From advanced data analytics to scenario planning and time series modelling to natural language processing, our research is helping understand the spread of the virus, enhance public health preparedness and prevent the spread of misinformation online.

Our DiNeMo tool helps us to understand how human infectious diseases found overseas might spread in Australia.

Tracking human infectious diseases

The Disease Networks and Mobility (DiNeMo) Project explores how human infectious diseases found overseas might spread in Australia and overseas, and how these movements can be predicted. The project looks at the patterns of how people move both internationally and domestically in order to forecast the risk of the spread of disease.

Australia has historically had low risk of importation and establishment of many infectious diseases, due to its geographic remoteness and separation from the rest of the world. However, significant increases in the volume of people and goods entering Australia has also increased the risk of infectious diseases being imported.

Using travel data from the International Air Transportation Association, as well as dengue incidence rates from the Global Health Data Exchange, the spread of dengue can be understood and predicted, allowing countries including Australia to develop plans to protect the country against the increasing risk of infectious diseases.

This computational model combines monthly air passenger travel data, country-level dengue incidence rates, and seasonal statistics on the disease to detect the number of dengue importations on a global scale, rather than assessing the risk of importation like existing models.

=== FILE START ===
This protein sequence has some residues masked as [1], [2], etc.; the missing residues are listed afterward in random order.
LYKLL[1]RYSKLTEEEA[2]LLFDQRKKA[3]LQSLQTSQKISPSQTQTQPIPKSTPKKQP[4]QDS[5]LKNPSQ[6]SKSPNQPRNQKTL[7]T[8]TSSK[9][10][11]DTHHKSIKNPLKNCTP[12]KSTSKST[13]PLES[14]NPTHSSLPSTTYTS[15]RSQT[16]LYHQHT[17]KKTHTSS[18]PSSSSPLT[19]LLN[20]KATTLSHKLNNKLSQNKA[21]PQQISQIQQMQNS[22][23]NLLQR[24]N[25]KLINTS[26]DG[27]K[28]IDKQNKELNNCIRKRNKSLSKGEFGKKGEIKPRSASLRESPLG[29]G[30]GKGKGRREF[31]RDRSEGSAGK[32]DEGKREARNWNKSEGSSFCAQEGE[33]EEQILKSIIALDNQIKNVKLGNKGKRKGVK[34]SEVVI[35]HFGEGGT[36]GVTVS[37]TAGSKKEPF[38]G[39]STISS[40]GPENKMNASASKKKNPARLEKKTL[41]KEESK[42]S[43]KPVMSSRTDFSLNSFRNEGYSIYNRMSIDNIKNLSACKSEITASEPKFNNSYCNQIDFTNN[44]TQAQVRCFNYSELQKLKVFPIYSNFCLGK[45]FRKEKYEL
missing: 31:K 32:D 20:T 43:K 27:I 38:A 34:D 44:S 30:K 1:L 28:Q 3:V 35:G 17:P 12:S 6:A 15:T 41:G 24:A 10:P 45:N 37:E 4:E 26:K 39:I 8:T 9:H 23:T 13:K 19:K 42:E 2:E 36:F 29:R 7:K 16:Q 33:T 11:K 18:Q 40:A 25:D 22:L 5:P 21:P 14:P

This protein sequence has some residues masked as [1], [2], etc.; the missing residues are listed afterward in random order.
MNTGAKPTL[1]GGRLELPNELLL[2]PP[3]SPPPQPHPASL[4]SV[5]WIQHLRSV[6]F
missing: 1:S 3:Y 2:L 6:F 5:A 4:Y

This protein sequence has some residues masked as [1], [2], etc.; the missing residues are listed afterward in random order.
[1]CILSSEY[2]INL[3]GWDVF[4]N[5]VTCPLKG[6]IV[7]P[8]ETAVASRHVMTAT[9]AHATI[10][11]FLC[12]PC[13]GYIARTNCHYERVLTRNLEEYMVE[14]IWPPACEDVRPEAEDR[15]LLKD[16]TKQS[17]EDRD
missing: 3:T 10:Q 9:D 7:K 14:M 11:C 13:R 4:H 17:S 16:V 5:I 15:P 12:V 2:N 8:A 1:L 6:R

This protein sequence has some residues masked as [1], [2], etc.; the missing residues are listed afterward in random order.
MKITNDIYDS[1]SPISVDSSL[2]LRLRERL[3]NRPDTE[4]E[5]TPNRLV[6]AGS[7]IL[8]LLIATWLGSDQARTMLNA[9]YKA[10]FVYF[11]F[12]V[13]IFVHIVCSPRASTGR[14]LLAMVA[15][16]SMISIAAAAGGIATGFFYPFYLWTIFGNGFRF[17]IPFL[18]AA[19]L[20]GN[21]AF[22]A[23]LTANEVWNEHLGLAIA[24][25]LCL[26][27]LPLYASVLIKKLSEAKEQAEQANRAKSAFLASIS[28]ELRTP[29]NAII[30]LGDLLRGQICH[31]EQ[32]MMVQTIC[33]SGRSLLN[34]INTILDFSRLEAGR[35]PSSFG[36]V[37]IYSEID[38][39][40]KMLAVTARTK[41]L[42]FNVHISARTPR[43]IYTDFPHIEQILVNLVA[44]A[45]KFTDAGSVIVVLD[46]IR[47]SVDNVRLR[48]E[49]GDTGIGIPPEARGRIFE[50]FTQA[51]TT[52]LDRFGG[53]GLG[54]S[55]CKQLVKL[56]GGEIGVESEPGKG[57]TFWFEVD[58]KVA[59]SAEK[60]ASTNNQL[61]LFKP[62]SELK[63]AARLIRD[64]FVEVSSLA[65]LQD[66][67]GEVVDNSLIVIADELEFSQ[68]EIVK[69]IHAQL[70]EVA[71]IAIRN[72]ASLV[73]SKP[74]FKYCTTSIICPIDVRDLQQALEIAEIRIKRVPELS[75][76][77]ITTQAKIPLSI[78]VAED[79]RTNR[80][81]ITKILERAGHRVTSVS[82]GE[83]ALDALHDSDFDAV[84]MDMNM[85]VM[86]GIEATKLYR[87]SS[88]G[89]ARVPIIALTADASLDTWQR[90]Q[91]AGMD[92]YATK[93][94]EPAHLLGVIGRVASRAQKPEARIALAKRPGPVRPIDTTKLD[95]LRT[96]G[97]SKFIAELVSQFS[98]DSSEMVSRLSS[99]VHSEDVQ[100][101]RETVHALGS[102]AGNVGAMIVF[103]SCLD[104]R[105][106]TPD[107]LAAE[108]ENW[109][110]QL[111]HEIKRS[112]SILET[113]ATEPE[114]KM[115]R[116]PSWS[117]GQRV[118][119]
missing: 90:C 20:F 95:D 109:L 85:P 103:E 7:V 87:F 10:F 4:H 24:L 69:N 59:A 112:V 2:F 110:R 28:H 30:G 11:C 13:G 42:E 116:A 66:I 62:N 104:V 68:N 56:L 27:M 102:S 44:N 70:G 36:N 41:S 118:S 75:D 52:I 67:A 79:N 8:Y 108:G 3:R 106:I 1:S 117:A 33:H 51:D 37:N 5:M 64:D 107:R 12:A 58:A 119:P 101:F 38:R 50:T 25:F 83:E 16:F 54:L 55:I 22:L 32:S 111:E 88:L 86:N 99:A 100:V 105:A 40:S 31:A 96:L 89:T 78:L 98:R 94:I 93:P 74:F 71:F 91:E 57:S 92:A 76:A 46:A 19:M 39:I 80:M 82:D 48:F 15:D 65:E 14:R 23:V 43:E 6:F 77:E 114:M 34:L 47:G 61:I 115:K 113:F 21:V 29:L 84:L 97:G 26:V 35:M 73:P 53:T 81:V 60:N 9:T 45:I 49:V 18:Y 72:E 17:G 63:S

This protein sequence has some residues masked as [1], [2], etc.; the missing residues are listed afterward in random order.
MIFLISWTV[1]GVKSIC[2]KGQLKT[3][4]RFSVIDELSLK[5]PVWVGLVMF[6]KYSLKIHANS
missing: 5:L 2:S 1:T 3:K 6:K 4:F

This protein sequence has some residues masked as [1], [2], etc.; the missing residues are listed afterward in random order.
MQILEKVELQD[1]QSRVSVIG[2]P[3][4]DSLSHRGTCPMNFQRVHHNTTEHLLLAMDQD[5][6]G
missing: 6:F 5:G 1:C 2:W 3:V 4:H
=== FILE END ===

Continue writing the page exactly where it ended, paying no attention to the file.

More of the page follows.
By understanding the travel behaviour of infected individuals, we can estimate the number of infections that are imported into different countries each month, with this tool determining the infections’ country of origin and the routes along which dengue is most likely spread.

The idea for the tool was triggered by the 2008/2009 dengue outbreak in Cairns, which saw 900 cases of the disease, including one death. The 2008/09 outbreak was triggered by a single infected traveller who returned from Indonesia and passed on the virus to local mosquitoes. This computational model provides a useful tool to assist public health authorities with dengue preparedness, and helping authorities to identify those locations where new dengue outbreaks may occur, following the arrival of infected passengers.

As of December 2019, this tool has established the travel route from Puerto Rico to Florida as having the highest predicted volume of dengue-infected passengers travelling to a non-endemic region, followed by Guadeloupe and Martinique (islands located in the Caribbean) to France.

Forecasting spread through AI

In collaboration with University of NSW, our Data61 team have developed a new artificial intelligence (AI) powered tool to predict serious diseases.

The tool combines natural language processing, data science and statistical time series modelling to identify specific syndrome keywords and their context mentioned in Twitter posts, facilitating the early detection of outbreaks despite expected daily, weekly and seasonal influences.

Find out more about the tool.

Preventing the spread of misinformation

 Our Data61 researchers have developed an algorithm that detects social bot activity on Twitter in real-time could prevent the spread of misinformation and make it easier for first responders to detect major events.

The algorithm uses machine learning, artificial intelligence (AI) and natural language processing (NLP) to distinguish between genuine conversations and bot-generated messages, creating a set of ‘factual’ parameters and rapid filtering system for real-time results.

Find out more about it works.

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